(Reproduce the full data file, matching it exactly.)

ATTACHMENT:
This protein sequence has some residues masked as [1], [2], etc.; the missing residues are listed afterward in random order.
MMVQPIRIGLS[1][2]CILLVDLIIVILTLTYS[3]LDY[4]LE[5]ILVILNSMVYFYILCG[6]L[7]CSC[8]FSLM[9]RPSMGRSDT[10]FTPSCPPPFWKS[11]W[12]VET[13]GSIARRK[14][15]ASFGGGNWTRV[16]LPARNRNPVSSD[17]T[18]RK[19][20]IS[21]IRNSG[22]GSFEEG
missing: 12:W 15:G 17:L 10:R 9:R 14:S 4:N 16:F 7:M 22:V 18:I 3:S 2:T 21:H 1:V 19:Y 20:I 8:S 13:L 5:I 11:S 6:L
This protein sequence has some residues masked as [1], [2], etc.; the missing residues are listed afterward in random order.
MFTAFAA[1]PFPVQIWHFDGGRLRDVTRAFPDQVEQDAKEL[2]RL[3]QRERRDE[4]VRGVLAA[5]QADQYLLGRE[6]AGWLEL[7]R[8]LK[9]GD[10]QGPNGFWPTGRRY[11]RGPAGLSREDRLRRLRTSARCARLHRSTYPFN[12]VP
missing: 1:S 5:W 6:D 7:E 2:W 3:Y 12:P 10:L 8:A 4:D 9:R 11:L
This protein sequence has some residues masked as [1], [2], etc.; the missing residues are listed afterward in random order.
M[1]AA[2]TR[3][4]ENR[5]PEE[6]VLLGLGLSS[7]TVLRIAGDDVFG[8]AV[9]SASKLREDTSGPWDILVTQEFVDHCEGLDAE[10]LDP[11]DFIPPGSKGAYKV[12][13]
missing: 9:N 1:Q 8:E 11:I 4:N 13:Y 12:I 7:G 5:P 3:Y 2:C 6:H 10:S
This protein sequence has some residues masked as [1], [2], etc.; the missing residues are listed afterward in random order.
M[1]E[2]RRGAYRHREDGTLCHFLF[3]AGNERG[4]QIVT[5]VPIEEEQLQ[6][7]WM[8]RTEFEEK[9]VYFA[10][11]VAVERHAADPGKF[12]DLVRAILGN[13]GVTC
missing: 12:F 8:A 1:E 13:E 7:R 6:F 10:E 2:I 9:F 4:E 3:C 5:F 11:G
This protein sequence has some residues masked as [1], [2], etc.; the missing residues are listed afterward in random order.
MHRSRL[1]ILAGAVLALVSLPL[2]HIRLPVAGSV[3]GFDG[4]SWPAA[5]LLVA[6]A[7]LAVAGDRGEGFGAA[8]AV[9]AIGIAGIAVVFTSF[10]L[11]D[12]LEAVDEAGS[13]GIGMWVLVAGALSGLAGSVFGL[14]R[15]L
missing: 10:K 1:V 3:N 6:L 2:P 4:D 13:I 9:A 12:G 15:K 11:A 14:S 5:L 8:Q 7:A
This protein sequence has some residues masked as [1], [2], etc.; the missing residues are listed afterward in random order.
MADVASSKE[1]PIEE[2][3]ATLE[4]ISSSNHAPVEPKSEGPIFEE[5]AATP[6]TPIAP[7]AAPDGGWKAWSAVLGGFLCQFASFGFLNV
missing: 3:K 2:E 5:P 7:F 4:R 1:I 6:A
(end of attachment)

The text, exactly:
This protein sequence has some residues masked as [1], [2], etc.; the missing residues are listed afterward in random order.
MMVQPIRIGLS[1][2]CILLVDLIIVILTLTYS[3]LDY[4]LE[5]ILVILNSMVYFYILCG[6]L[7]CSC[8]FSLM[9]RPSMGRSDT[10]FTPSCPPPFWKS[11]W[12]VET[13]GSIARRK[14][15]ASFGGGNWTRV[16]LPARNRNPVSSD[17]T[18]RK[19][20]IS[21]IRNSG[22]GSFEEG
missing: 12:W 15:G 17:L 10:R 9:R 14:S 4:N 16:F 7:M 22:V 18:I 3:S 2:T 21:H 1:V 19:Y 20:I 8:S 13:L 5:I 11:S 6:L
This protein sequence has some residues masked as [1], [2], etc.; the missing residues are listed afterward in random order.
MFTAFAA[1]PFPVQIWHFDGGRLRDVTRAFPDQVEQDAKEL[2]RL[3]QRERRDE[4]VRGVLAA[5]QADQYLLGRE[6]AGWLEL[7]R[8]LK[9]GD[10]QGPNGFWPTGRRY[11]RGPAGLSREDRLRRLRTSARCARLHRSTYPFN[12]VP
missing: 1:S 5:W 6:D 7:E 2:W 3:Y 12:P 10:L 8:A 4:D 9:R 11:L
This protein sequence has some residues masked as [1], [2], etc.; the missing residues are listed afterward in random order.
M[1]AA[2]TR[3][4]ENR[5]PEE[6]VLLGLGLSS[7]TVLRIAGDDVFG[8]AV[9]SASKLREDTSGPWDILVTQEFVDHCEGLDAE[10]LDP[11]DFIPPGSKGAYKV[12][13]
missing: 9:N 1:Q 8:E 11:I 4:N 13:Y 12:I 7:G 5:P 3:Y 2:C 6:H 10:S
This protein sequence has some residues masked as [1], [2], etc.; the missing residues are listed afterward in random order.
M[1]E[2]RRGAYRHREDGTLCHFLF[3]AGNERG[4]QIVT[5]VPIEEEQLQ[6][7]WM[8]RTEFEEK[9]VYFA[10][11]VAVERHAADPGKF[12]DLVRAILGN[13]GVTC
missing: 12:F 8:A 1:E 13:E 7:R 6:F 10:E 2:I 9:F 4:E 3:C 5:F 11:G
This protein sequence has some residues masked as [1], [2], etc.; the missing residues are listed afterward in random order.
MHRSRL[1]ILAGAVLALVSLPL[2]HIRLPVAGSV[3]GFDG[4]SWPAA[5]LLVA[6]A[7]LAVAGDRGEGFGAA[8]AV[9]AIGIAGIAVVFTSF[10]L[11]D[12]LEAVDEAGS[13]GIGMWVLVAGALSGLAGSVFGL[14]R[15]L
missing: 10:K 1:V 3:N 6:L 2:P 4:D 13:I 9:A 12:G 15:K 11:A 14:S 5:L 8:Q 7:A
This protein sequence has some residues masked as [1], [2], etc.; the missing residues are listed afterward in random order.
MADVASSKE[1]PIEE[2][3]ATLE[4]ISSSNHAPVEPKSEGPIFEE[5]AATP[6]TPIAP[7]AAPDGGWKAWSAVLGGFLCQFASFGFLNV
missing: 3:K 2:E 5:P 7:F 4:R 1:I 6:A